Ecomartyrdom in the Americas: Living and Dying for Our Common Home


Pages: 272

Binding: Softcover

Ecomartyrdom in the Americas: Living and Dying for Our Common Home

By: Elizabeth O'Donnell Gandolfo
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Catholic Media Association Award Winner 

Second Place - Catholic Social Teaching


Winner of The Association Of Catholic Publishers

Excellence in Publishing Awards 2nd Place - Theology


“What are the consequences of living into the ecological relationships that Pope Francis proposes in Laudato Si? Simply put, ecomartyrdom—the murder of land and of environmental defenders. EcoMartyrdom illuminates the spiritualities that give life to those who are killed for struggling against the anti-social logic of extractivism and argues for a capacious theology of martyrdom that recognizes how Creation (human and more-than-human) is sacrificed to the idols of capitalism, racism, and patriarchy. Gandolfo makes presente a Latin American prophetic vision where everything is alive and where resurrection continues in a people’s ongoing journey toward an-other world already in our midst. Beautifully written with piercing analysis, it is a book for re-forming the church unto solidarity with all Creation.”-- Leo Guardado, Fordham University

“EcoMartyrdom in the Americas is beautifully written and profound in its insight. Elizabeth O’Donnell Gandolfo’s careful and compassionate analysis of the struggle for ecological justice in Latin America elucidates the concrete demands that the call to love neighbor and earth lay before people of faith and goodwill. EcoMartyrdom in the Americas is a timely and urgent call to conversion. “–Daniel P. Castillo, Loyola University Maryland, author of An Ecological Theology of Liberation: Salvation and Political Ecology 

“From Romero to Marielle Franco and the Guardians of the forest in the Amazon. We live among the living memories of those who were assassinated for fighting and holding our common life together. While we live our lives in cities, there are people at the frontline of the protection of the land against the capitalist extractivism that wants to devour everything. Elizabeth O’Donnell Gandolfo give us an absolutely timely book that help us understand how these ecomartyrs are the canaries of the coal mine. Unless we remember those who are gone and the ones still protecting the earth and our common living, and join in their struggle, we won’t have any world left to live. This is a desperately needed book for any one of any religion to understand the times we are living now. “ -- Cláudio Carvalhaes, Professor of Worship at Union Theological Seminary in New York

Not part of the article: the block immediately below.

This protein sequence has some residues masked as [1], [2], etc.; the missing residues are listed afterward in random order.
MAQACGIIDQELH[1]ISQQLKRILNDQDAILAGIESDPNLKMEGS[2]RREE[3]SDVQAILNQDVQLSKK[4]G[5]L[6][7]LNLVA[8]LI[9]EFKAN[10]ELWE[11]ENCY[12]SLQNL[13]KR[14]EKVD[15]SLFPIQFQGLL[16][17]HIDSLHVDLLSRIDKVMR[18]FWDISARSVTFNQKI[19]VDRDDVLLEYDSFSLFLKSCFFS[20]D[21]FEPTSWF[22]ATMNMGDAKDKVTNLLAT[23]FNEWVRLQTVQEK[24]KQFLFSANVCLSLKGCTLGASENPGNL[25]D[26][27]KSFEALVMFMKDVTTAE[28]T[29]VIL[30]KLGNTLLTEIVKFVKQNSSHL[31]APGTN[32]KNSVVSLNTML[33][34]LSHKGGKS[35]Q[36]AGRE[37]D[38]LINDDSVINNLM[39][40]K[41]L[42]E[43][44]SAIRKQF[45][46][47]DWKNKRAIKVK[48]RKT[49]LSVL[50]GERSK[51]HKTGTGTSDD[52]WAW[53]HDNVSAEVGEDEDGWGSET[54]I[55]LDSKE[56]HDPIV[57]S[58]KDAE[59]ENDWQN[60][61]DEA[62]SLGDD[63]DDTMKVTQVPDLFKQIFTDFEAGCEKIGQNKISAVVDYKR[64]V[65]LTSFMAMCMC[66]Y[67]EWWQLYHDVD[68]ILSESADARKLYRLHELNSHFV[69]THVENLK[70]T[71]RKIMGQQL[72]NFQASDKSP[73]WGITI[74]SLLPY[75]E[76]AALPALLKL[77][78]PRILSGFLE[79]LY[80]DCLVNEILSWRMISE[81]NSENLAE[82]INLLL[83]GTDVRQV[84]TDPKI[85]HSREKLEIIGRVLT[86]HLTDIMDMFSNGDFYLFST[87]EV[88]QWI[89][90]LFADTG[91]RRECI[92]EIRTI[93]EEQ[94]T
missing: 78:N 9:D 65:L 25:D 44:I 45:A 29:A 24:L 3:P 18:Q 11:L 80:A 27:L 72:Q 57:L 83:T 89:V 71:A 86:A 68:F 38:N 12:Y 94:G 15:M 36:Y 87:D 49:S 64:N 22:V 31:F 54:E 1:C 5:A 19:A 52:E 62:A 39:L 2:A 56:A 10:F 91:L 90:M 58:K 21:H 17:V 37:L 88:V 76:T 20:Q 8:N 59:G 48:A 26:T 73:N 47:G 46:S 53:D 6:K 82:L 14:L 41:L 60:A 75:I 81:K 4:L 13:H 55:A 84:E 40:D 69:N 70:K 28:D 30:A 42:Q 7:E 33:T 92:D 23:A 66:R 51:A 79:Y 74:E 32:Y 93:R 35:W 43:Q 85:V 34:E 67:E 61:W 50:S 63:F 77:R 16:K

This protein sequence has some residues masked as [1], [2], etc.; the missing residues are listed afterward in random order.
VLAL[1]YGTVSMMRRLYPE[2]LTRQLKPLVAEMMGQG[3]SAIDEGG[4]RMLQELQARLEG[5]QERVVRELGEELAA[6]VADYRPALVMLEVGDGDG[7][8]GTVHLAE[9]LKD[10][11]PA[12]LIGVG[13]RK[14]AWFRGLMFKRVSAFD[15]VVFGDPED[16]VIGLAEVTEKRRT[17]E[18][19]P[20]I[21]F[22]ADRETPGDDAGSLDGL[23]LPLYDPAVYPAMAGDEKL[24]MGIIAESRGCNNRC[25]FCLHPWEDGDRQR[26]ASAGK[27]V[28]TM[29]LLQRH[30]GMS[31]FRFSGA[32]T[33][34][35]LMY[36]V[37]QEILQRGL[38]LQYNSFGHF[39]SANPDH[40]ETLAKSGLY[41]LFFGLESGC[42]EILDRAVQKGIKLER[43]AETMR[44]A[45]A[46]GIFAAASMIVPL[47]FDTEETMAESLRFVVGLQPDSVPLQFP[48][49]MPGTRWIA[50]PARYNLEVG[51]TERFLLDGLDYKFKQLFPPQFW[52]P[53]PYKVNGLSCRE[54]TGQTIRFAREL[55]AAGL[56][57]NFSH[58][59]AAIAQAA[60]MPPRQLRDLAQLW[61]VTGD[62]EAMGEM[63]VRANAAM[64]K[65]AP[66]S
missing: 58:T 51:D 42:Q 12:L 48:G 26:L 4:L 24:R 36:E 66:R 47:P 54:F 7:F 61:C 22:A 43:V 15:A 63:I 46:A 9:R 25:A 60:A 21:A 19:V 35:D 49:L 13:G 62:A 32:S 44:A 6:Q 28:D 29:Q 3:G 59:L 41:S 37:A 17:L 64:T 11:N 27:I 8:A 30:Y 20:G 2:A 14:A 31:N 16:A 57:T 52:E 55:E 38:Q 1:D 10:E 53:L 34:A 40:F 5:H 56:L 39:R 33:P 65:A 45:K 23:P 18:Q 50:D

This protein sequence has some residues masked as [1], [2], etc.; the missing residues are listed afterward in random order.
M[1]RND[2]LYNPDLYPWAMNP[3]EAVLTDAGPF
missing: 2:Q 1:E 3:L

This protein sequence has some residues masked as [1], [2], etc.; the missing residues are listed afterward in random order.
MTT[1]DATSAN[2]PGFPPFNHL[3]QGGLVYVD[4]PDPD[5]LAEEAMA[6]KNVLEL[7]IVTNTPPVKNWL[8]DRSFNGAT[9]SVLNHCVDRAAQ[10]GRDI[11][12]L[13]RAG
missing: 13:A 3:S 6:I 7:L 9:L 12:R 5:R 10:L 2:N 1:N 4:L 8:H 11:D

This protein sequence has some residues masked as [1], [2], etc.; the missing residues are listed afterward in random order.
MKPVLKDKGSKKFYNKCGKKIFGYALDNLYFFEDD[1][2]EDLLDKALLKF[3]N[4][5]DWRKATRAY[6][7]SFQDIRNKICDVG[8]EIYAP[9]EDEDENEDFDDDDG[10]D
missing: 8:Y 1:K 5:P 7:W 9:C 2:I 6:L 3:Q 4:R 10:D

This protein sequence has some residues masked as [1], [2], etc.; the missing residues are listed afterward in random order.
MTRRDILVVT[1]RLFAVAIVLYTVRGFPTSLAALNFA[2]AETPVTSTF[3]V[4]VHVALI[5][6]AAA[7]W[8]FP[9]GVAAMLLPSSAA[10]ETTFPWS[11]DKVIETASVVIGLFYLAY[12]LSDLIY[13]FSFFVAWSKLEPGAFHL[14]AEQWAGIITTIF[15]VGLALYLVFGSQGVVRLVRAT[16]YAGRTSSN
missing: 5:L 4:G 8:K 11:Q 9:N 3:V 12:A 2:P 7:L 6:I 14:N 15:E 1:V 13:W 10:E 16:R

“Theology is at its best when it centers the margins, and Gandolfo’s book is an excellent addition to a prophetic legacy pleading for the interruption of extractivism. The convenience we enjoy costs too much if the price is the health and welfare of others. We are living too shortsightedly if our enjoyment of the earth’s spoils does not take into account the long-term detriment of creation.”- Chris Burton, Christian Century Book Review

This book lifts up the witness of women and men in the Americas who have been murdered for their commitment to environmental justice and ecological liberation. The central claim here is that murdered environmental activists can and should be understood theologically by Christians as eco-martyrs. Therefore, their witness should challenge the church, especially in the Global North, to enter into solidarity with the ecological struggles of poor and indigenous communities not only in the Americas, but around the world.


Elizabeth O’Donnell Gandolfo is Edith B. and Arthur E. Earley Assistant Professor of Catholic and Latin American Studies at Wake Forest University School of Divinity in Winston-Salem, NC. Gandolfo earned her BA in Theology at St. Joseph’s University in Philadelphia, her MTS in Systematic Theology at the University of Notre Dame, and her PhD in theological studies at Emory University. Her published works include The Power and Vulnerability of Love: A Theological Anthropology (Fortress Press, 2015) and the co-edited volume, Parenting as Spiritual Practice and Source for Theology: Mothering Matters (Palgrave MacMillan, 2017).

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